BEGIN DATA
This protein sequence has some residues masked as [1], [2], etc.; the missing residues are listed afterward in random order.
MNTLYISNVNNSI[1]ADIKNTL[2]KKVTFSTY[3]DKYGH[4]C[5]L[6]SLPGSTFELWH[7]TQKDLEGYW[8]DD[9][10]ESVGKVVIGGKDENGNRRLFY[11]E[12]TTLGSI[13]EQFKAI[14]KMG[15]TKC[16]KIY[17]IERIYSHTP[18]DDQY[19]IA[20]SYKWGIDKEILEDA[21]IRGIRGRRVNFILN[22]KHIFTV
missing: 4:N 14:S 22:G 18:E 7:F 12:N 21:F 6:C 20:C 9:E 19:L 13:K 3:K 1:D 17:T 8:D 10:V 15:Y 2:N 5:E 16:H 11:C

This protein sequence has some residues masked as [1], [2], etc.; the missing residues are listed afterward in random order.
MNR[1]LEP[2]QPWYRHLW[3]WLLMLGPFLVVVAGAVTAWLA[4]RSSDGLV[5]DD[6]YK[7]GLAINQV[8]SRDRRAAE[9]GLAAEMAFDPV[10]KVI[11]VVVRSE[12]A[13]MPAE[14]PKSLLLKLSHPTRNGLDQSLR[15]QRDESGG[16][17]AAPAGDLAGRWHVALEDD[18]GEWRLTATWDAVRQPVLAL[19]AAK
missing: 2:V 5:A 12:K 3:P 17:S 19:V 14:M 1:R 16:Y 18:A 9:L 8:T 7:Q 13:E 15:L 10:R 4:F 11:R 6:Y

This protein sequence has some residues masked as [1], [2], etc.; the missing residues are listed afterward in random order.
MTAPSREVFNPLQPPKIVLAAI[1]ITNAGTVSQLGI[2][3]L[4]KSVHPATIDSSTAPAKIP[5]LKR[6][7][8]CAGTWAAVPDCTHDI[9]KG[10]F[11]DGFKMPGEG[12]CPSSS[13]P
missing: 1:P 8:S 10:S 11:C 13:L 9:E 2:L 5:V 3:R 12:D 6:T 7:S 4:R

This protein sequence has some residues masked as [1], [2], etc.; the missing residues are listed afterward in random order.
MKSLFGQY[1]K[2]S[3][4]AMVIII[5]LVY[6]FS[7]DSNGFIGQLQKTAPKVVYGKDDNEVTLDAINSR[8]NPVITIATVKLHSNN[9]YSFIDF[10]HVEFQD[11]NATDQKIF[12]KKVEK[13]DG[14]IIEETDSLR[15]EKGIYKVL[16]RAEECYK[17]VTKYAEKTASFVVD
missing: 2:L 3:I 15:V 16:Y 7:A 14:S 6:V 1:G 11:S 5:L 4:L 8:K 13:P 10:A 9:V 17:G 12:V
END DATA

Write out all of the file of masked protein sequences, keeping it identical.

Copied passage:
This protein sequence has some residues masked as [1], [2], etc.; the missing residues are listed afterward in random order.
MNTLYISNVNNSI[1]ADIKNTL[2]KKVTFSTY[3]DKYGH[4]C[5]L[6]SLPGSTFELWH[7]TQKDLEGYW[8]DD[9][10]ESVGKVVIGGKDENGNRRLFY[11]E[12]TTLGSI[13]EQFKAI[14]KMG[15]TKC[16]KIY[17]IERIYSHTP[18]DDQY[19]IA[20]SYKWGIDKEILEDA[21]IRGIRGRRVNFILN[22]KHIFTV
missing: 4:N 14:S 22:G 18:E 7:F 12:N 21:F 6:C 20:C 9:E 19:L 13:K 3:K 1:D 17:T 8:D 10:V 15:Y 2:N 5:E 16:H 11:C

This protein sequence has some residues masked as [1], [2], etc.; the missing residues are listed afterward in random order.
MNR[1]LEP[2]QPWYRHLW[3]WLLMLGPFLVVVAGAVTAWLA[4]RSSDGLV[5]DD[6]YK[7]GLAINQV[8]SRDRRAAE[9]GLAAEMAFDPV[10]KVI[11]VVVRSE[12]A[13]MPAE[14]PKSLLLKLSHPTRNGLDQSLR[15]QRDESGG[16][17]AAPAGDLAGRWHVALEDD[18]GEWRLTATWDAVRQPVLAL[19]AAK
missing: 2:V 5:A 12:K 3:P 17:S 19:V 14:M 1:R 16:Y 18:A 9:L 8:T 7:Q 13:E 15:L 10:R 4:F 11:R 6:Y

This protein sequence has some residues masked as [1], [2], etc.; the missing residues are listed afterward in random order.
MTAPSREVFNPLQPPKIVLAAI[1]ITNAGTVSQLGI[2][3]L[4]KSVHPATIDSSTAPAKIP[5]LKR[6][7][8]CAGTWAAVPDCTHDI[9]KG[10]F[11]DGFKMPGEG[12]CPSSS[13]P
missing: 1:P 8:S 10:S 11:C 13:L 9:E 2:L 5:V 3:R 12:D 6:T 7:S 4:R

This protein sequence has some residues masked as [1], [2], etc.; the missing residues are listed afterward in random order.
MKSLFGQY[1]K[2]S[3][4]AMVIII[5]LVY[6]FS[7]DSNGFIGQLQKTAPKVVYGKDDNEVTLDAINSR[8]NPVITIATVKLHSNN[9]YSFIDF[10]HVEFQD[11]NATDQKIF[12]KKVEK[13]DG[14]IIEETDSLR[15]EKGIYKVL[16]RAEECYK[17]VTKYAEKTASFVVD
missing: 2:L 3:I 15:V 16:Y 7:A 14:S 6:V 1:G 11:S 5:L 4:L 8:K 13:P 10:A 9:V 17:G 12:V